-To be honest I think this question is a bit unfair. There could be many reasons why you have shown loyalty to your existing employer for a lengthy period of time. It might be that you just liked your job and the people you have worked for but circumstances have changed or, that you have had a wide and varied career working in different parts of the company doing different job roles. You may have worked overseas for the same company. People don?t generally stay with the same employer in this day and age predominantly because it isn?t always easy to get promoted internally. This could look to an interviewer like you have been unable to get another job. Of course this probably isn?t the case so build your answer around the facts.

Do You Feel That Your Career Has Been A Success To Date?
-Again, another no brainer question that really has no bearing on whether you are capable of doing the job you are applying for or whether you are even the right person for it. Success can only really be measured by the person who it applies to. What one person thinks is successful another may not. I genuinely feel that very few people actually think their career has been a failure. The only way to address this question is to say ?I feel that I have been successful to date and I am more than happy with my career progression. I have always put emphasis on enjoying the job I do and not how much it pays or what benefits I can gain from it. So far I have found that this strategy has worked well for me?.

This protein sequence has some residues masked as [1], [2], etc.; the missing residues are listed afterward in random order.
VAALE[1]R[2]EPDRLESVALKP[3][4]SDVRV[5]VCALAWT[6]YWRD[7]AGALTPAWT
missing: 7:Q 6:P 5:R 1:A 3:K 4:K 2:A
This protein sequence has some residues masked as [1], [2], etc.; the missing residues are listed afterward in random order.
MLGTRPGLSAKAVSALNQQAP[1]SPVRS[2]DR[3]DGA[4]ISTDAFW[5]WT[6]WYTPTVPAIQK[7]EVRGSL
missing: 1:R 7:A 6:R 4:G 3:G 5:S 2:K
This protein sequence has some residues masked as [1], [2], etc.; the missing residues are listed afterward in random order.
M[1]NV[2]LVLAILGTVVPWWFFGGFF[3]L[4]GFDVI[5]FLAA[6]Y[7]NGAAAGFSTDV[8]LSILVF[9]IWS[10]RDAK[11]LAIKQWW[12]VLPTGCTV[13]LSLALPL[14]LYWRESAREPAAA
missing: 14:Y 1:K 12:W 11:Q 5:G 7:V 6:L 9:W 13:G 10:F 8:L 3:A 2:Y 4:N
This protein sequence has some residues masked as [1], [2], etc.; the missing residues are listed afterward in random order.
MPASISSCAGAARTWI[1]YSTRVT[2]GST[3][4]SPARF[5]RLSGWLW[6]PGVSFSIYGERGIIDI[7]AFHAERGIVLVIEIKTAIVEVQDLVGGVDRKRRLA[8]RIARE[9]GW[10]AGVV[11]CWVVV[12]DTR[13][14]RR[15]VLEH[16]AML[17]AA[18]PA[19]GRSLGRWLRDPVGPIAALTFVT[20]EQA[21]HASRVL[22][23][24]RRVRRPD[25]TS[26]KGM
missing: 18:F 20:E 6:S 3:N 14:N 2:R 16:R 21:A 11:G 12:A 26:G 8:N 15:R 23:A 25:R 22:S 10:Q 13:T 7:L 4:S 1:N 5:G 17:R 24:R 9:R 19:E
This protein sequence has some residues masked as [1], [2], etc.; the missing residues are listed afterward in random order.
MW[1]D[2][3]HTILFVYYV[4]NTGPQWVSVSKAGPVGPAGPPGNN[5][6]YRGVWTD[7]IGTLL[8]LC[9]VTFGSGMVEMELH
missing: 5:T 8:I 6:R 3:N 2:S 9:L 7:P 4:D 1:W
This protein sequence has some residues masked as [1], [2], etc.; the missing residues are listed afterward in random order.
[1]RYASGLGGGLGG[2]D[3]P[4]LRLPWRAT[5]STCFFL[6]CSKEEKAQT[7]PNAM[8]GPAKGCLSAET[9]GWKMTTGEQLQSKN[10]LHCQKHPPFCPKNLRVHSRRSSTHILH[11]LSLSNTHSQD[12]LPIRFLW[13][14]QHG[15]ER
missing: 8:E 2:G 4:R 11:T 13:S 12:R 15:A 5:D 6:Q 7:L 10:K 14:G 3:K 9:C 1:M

We Think You Might Be Overqualified For This Job!
-If you were overqualified for this job would you be applying for it? Well I guess in an interviewers mind it could be that you are desperate, or it may be that you are desperate! A future employer doesn?t want to think he is going to take you on if you are going to get bored in five minutes because the job is too easy and then start looking elsewhere again. This is a difficult question to answer but you could intimate that you have a very low boredom threshold and that everything you do, you do to the best of your ability.